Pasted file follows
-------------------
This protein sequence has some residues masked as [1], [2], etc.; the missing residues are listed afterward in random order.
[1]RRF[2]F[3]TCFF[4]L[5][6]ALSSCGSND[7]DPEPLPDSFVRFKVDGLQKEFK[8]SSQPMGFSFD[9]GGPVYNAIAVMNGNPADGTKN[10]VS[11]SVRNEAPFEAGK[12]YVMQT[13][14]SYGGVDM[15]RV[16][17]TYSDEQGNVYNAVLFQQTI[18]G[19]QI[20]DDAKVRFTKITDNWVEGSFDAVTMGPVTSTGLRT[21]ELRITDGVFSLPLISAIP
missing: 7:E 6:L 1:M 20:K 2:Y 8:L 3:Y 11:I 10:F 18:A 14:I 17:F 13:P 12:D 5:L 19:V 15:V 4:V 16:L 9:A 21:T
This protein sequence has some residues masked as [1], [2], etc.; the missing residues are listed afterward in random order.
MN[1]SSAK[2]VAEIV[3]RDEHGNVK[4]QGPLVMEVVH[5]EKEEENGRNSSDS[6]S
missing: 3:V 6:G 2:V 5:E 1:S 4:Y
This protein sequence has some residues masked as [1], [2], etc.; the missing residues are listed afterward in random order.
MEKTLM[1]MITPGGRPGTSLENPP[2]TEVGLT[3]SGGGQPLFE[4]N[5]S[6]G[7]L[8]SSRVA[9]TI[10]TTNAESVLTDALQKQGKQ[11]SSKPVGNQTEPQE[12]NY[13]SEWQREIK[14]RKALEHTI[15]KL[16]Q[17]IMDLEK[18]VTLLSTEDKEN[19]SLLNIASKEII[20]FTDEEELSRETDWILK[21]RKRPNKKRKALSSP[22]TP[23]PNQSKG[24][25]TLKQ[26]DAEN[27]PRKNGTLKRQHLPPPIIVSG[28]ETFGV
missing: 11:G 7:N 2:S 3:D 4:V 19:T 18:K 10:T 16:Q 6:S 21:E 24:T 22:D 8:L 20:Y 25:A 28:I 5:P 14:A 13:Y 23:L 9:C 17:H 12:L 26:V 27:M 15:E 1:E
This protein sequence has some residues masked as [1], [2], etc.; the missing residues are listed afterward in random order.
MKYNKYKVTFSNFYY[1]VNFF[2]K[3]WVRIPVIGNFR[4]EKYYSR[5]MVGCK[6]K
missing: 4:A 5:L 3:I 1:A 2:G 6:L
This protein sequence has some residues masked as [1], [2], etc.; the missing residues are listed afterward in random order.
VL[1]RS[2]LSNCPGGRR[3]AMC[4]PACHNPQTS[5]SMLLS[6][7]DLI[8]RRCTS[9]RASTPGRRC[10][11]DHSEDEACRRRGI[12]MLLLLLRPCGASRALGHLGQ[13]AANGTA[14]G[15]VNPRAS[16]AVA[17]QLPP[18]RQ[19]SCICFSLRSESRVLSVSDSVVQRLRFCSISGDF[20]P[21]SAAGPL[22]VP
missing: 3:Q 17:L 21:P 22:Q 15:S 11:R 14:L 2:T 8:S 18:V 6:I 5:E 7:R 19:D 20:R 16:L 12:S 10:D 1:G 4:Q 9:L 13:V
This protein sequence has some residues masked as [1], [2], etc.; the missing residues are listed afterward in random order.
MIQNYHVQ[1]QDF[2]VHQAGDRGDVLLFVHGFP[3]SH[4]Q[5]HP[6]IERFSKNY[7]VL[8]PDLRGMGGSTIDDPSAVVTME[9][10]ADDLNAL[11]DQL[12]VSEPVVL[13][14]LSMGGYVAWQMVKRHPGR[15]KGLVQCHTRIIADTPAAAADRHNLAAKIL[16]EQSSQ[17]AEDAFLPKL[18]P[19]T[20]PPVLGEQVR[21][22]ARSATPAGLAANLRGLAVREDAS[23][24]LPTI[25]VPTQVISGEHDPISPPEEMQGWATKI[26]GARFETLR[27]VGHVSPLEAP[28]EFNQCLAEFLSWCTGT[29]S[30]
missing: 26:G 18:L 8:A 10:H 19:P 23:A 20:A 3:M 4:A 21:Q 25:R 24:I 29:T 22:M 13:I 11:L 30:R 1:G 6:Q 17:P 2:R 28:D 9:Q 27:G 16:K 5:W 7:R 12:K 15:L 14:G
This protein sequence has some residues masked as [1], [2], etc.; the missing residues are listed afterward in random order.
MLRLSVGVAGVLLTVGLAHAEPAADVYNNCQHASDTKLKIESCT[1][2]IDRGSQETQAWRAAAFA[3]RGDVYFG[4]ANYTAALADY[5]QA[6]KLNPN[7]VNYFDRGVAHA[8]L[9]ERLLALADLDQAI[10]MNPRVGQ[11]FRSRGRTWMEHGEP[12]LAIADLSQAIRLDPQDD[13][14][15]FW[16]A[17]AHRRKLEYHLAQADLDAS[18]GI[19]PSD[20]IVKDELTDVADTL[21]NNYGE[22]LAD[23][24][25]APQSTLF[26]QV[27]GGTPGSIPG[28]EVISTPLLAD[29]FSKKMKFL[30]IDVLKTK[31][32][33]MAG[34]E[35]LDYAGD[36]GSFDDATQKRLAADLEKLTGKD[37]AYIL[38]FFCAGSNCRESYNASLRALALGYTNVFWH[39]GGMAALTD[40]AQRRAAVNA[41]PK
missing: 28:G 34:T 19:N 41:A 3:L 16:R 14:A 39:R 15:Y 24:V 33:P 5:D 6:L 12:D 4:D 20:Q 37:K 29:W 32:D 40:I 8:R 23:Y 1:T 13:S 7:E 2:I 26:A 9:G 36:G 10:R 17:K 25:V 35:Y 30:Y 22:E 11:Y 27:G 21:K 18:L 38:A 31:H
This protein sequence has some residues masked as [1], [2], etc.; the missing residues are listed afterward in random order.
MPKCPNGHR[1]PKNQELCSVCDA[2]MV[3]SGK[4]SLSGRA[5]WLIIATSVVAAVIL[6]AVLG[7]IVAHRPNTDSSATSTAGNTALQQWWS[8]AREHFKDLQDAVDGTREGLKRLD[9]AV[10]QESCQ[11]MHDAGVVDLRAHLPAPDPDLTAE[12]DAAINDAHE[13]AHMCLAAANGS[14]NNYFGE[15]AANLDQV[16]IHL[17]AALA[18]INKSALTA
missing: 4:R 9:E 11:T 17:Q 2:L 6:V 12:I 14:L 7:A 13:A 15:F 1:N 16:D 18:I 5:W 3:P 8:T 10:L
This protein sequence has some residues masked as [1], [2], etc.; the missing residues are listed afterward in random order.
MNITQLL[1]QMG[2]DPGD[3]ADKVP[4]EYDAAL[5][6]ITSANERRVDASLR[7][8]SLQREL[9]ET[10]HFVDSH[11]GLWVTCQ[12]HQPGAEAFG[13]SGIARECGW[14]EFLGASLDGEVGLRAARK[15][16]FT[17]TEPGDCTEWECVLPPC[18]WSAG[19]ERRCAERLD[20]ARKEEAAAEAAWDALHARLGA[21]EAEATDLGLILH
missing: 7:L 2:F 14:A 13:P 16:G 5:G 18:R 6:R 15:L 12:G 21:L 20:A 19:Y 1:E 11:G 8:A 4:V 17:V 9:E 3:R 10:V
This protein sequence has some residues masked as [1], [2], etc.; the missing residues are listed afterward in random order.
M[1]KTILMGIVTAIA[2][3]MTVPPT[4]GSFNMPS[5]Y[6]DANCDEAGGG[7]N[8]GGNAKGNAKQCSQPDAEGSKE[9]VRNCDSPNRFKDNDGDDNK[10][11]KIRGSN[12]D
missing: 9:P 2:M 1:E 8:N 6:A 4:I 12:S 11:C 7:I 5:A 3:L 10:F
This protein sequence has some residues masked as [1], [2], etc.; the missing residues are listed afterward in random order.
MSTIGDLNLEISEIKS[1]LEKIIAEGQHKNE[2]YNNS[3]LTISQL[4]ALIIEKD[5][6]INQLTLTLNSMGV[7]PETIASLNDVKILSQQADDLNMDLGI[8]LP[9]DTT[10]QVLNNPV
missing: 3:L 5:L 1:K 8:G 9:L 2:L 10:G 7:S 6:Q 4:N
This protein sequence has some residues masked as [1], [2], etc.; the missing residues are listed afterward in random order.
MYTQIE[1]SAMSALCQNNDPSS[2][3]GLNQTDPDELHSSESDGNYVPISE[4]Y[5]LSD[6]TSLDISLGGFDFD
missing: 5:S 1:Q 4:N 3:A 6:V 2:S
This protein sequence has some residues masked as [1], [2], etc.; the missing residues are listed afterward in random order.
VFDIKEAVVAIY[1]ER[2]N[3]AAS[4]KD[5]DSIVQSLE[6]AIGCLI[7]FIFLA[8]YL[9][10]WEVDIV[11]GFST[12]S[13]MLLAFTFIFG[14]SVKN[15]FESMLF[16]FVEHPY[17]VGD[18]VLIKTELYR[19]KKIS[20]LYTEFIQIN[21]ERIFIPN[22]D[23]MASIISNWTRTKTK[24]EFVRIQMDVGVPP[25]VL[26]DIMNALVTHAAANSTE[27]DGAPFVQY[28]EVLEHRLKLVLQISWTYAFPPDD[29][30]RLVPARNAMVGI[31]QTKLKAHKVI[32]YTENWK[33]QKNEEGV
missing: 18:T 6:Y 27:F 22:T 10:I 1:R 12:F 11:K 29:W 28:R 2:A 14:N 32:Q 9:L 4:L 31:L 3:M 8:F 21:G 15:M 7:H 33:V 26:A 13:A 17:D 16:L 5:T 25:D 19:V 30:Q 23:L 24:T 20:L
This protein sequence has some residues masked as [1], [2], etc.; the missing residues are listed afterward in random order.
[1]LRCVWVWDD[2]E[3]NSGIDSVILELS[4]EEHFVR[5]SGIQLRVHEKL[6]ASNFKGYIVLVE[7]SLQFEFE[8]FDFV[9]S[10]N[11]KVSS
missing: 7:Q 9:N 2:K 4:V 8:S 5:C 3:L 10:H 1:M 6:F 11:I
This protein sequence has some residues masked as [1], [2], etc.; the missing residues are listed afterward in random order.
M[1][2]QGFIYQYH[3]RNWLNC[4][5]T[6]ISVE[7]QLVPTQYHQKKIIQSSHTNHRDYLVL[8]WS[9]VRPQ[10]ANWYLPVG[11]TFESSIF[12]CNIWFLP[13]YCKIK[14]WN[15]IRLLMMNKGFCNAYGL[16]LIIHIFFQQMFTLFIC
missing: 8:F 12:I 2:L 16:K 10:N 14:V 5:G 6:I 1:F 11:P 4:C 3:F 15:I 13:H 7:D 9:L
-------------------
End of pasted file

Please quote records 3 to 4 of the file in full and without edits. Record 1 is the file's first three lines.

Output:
This protein sequence has some residues masked as [1], [2], etc.; the missing residues are listed afterward in random order.
MEKTLM[1]MITPGGRPGTSLENPP[2]TEVGLT[3]SGGGQPLFE[4]N[5]S[6]G[7]L[8]SSRVA[9]TI[10]TTNAESVLTDALQKQGKQ[11]SSKPVGNQTEPQE[12]NY[13]SEWQREIK[14]RKALEHTI[15]KL[16]Q[17]IMDLEK[18]VTLLSTEDKEN[19]SLLNIASKEII[20]FTDEEELSRETDWILK[21]RKRPNKKRKALSSP[22]TP[23]PNQSKG[24][25]TLKQ[26]DAEN[27]PRKNGTLKRQHLPPPIIVSG[28]ETFGV
missing: 11:G 7:N 2:S 3:D 4:V 19:T 18:K 10:T 16:Q 6:S 21:E 24:T 22:D 8:L 20:Y 25:A 28:I 5:P 14:A 13:Y 23:L 9:C 17:H 12:L 26:V 27:M 15:E 1:E
This protein sequence has some residues masked as [1], [2], etc.; the missing residues are listed afterward in random order.
MKYNKYKVTFSNFYY[1]VNFF[2]K[3]WVRIPVIGNFR[4]EKYYSR[5]MVGCK[6]K
missing: 4:A 5:L 3:I 1:A 2:G 6:L